[The Lady Madeline at her Devotions.] [From the “Eve of St Agnes']

Out went the taper as she hurried in; Its little smoke in pallid moonshine died: She closed the door, she panted, all akin To spirits of the air and visions wide: No uttered syllable, or, wo betide 1 But to her heart her heart was voluble, Paining with eloquence her balmy side; As though a tongueless nightingale should swell Her throat in vain, and die heart-stifled in her dell.

A casement high and triple-arched there was, All garlanded with carven imageries Of fruits, and flowers, and bunches of knot-grass, And diamonded with panes of quaint device Innumerable, of stains and splendid dyes, As are the tiger-moth's deep damasked wings; And in the midst, 'mong thousand heraldries, And twilight saints, and dim emblazonings, A shielded scutcheon blushed with blood of queens and kings. Full on this casement shone the wintry moon, And threw warm gules on Madeline's fair breast, As down she knelt for Heaven's grace and boon; Rose-bloom fell on her hands, together prest, And on her silver cross soft amethyst, And on her hair a glory like a saint: She seemed a splendid angel newly drest, Save wings, for heaven; Porphyro grew faint: She knelt, so pure a thing, so free from mortal taint.

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And gather up all fancifullest shells
For thee to tumble into Naiads' cells,
And, being hidden, laugh at their out-peeping;
Or to delight thee with fantastic leaping,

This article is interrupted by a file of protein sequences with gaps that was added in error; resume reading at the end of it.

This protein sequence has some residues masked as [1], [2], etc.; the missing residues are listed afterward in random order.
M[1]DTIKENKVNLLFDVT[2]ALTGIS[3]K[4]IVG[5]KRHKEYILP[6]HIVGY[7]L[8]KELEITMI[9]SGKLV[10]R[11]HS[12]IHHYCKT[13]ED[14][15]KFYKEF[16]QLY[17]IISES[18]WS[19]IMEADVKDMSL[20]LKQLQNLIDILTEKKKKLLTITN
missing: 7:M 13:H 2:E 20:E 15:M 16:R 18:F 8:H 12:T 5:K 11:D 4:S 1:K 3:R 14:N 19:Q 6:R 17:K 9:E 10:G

The while they pelt each other on the crown
With silvery oak-apples, and fir cones brown—
By all the echoes that about thee ring,
Hear us, O satyr king !

O hearkener to the loud-clapping shears, While ever and anon to his shorn peers A ram goes bleating: winder of the horn, When snouted wild boars routing tender corn Anger our huntsmen: breather round our farms, To keep off mildews and all weather harms: Strange ministrant of undescribed sounds, That come a-swooning over hollow grounds, And wither drearily on barren moors: Dread opener of the mysterious doors Leading to universal knowledge—see, Great son of Dryope, The many that are come to pay their vows With leaves about their brows 1

Be still the unimaginable lodge For solitary thinkings; such as dodge Conception to the very bourne of heaven, Then leave the naked brain: be still the leaven, That, spreading in this dull and clodded earth, Gives it a touch ethereal—a new birth: Be still a symbol of immensity; A firmament reflected in a sea; An element filling the space between ; An unknown—but no more : we humbly screen With uplift hands our foreheads lowly bending, And giving out a shout most heaven-rending, Conjure thee to receive our humble Paean, Upon thy Mount Lycean

Ode to a Nightingale.

My heart aches, and a drowsy numbness pains
My sense, as though of hemlock I had drunk,
Or emptied some dull opiate to the drains
One minute past, and Lethe-wards had sunk:
'Tis not through envy of thy happy lot
But being too happy in thy happiness,
That thou, light-winged Dryad of the trees,
In some melodious plot
Of beechen green, and shadows numberless,
Singest of summer in full-throated ease.

0 for a draught of vintage, that hath been
Cooled a long age in the deep-delved earth,
Tasting of Flora and the country green,
Dance and Provencal song and sun-burnt mirth !
O for a beaker full of the warm south, -
Full of the true, the blushful Hippocrene,
With beaded bubbles winking at the brim,
And purple-stained mouth;
- That I might drink and leave the world unseen,
And with thee fade away into the forest dim:

Fade far away, dissolve, and quite forget
What thou among the leaves hast never known,
The weariness, the fever, and the fret
Here, where men sit and hear each other groan;
Where palsy shakes a few, sad, last gray hairs,
Where youth grows pale, and spectre-thin, and dies;
Where but to think is to be full of sorrow
And leaden-eyed despairs;
Where Beauty cannot keep her lustrous eyes,
Or new Love pine at them beyond to-morrow.

Away! away ! for I will fly to thee
Not charioted by Bacchus and his pards,
But on the viewless wings of Poesy,
Though the dull brain perplexes and retards: